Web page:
Your first visit should also include intrepid friends who’ll order something adventurous and don’t mind sharing their bounty.  For our inaugural visit we were joined by Hannah and Edward, themselves prolific food bloggers as well as nonpareil podcasters. Together we set off on a dining safari, exploring and experiencing as wide a swathe across the menu as we possibly could.  A fairly impressive menu belies the restaurant’s diminutive digs.

All beef short ribs

True to the restaurant’s name, featured fare includes a number of char-grilled entrees, each created from fresh prime cuts of meats marinated for more than 24 hours to ensure the peak of flavor.  For fire-eaters, sauces are applied before, during and after the grilling process to ensure the meats “bring the heat.”  Unless otherwise requested, all meats are cooked to Medium.   

Your introduction to your dining safari should begin with a sampler platter, one featuring each of the three Indian-style samosas: veggie, marinated chicken and beef.   Samosas are delectable, triangle-shaped savory pastries stuffed with a variety of spiced ingredients and having a delightfully crispy exterior.  The Safari Grill serves them with a variety of housemade sauces: green chile, red chile, tamarind chutney and coconut chutney.  All three samosas are a real treat either by themselves or with the sauces, among which the green chile packed a piquant punch.

Curry Corn

Our sampler platter also included zucchini chips served with Ranch dressing and calamari served with cocktail sauce.  Shaped rather like Coke bottle tops, the zucchini chips are lightly battered then fried to a golden hue.  Though not quite al dente, the zucchini chips are moist and crisp.  The calamari strips are light and delicate, wholly unlike the rubbery ringlet-shaped calamari.  The only appetizer we didn’t sample were the tandoori-style “elevated” wings.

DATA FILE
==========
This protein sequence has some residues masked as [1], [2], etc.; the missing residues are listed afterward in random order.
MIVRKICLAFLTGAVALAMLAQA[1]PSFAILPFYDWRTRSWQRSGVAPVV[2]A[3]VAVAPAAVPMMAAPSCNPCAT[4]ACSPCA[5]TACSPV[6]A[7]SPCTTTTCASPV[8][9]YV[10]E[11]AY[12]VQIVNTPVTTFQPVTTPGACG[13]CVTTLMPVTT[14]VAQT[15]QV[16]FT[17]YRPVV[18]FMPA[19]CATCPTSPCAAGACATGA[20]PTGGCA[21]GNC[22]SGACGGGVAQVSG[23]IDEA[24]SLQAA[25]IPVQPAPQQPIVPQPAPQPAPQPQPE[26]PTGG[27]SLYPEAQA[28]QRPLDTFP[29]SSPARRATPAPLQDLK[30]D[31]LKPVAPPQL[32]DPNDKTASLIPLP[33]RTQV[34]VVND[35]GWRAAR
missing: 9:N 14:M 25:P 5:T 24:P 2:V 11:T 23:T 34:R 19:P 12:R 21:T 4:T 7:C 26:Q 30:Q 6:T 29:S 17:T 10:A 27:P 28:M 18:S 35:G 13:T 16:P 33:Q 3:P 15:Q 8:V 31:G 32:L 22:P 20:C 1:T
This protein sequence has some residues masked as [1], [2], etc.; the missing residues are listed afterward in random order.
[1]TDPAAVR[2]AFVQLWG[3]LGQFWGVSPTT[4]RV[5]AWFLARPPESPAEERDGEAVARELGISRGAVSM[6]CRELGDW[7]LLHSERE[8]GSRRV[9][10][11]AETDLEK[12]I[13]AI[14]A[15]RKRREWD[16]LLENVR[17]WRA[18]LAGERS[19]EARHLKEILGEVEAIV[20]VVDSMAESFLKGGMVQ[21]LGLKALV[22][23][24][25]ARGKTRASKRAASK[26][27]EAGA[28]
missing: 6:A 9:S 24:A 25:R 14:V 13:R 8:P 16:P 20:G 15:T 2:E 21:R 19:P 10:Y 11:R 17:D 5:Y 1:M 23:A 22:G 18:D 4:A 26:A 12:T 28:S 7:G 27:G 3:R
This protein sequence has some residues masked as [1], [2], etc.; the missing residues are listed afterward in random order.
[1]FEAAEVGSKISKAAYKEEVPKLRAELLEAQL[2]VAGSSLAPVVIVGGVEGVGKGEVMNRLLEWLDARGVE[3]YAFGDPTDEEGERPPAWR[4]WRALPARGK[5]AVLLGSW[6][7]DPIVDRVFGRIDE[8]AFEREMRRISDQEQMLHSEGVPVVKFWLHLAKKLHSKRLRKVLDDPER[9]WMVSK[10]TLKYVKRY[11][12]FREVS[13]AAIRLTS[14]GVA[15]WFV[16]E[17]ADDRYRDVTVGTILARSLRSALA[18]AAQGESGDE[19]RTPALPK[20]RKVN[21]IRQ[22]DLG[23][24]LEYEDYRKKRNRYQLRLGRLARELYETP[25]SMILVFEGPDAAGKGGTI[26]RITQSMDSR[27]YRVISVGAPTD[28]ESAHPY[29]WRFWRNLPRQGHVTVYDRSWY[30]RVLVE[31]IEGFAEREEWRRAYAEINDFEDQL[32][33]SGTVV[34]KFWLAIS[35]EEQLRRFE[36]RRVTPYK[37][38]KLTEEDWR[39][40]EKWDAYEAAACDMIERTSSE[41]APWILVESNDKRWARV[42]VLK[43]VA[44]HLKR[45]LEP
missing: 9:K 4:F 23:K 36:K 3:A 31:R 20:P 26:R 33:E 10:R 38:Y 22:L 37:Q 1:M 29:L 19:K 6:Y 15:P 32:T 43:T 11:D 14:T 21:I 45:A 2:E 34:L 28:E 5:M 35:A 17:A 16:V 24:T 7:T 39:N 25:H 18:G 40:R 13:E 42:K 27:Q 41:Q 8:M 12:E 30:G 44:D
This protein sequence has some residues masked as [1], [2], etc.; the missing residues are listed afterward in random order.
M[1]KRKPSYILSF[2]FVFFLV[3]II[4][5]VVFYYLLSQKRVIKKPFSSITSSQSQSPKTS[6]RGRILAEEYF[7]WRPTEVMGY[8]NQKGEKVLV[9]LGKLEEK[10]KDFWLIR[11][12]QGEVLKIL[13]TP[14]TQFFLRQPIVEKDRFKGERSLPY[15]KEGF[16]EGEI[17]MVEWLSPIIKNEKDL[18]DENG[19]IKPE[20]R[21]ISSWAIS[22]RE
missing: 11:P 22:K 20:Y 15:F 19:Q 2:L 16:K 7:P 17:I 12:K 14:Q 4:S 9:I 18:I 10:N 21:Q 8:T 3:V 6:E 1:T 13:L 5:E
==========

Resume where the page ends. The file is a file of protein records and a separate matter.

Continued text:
For many people the world over, stew is the ultimate comfort food.  The special of the day during our inaugural visit was goat stew with rice, a rich, filling and nicely spiced exemplar of comfort food stews.  Long and slow simmering renders the goat meat falling-off-the-bone tender.  That’s an absolute necessity because there are a lot of bones in goat stew.  This allows for long, loving lingering of every morsel.

Indian-Style Fish and Chips with Sliced Sauteed Potatoes

The all-beef short ribs, available in quantities of three, six or a dozen, will probably remind you of Korean beef kalbi without the sweet barbecue sauce.  The Safari Grill’s short ribs are marinated and seasoned to imbue them with bold, addictive flavors.  You’ll enjoy gnawing on each meaty morsel of these finger-licking ribs though it may take more than a half dozen to sate you.  Fortunately all entrees come with your choice of one side.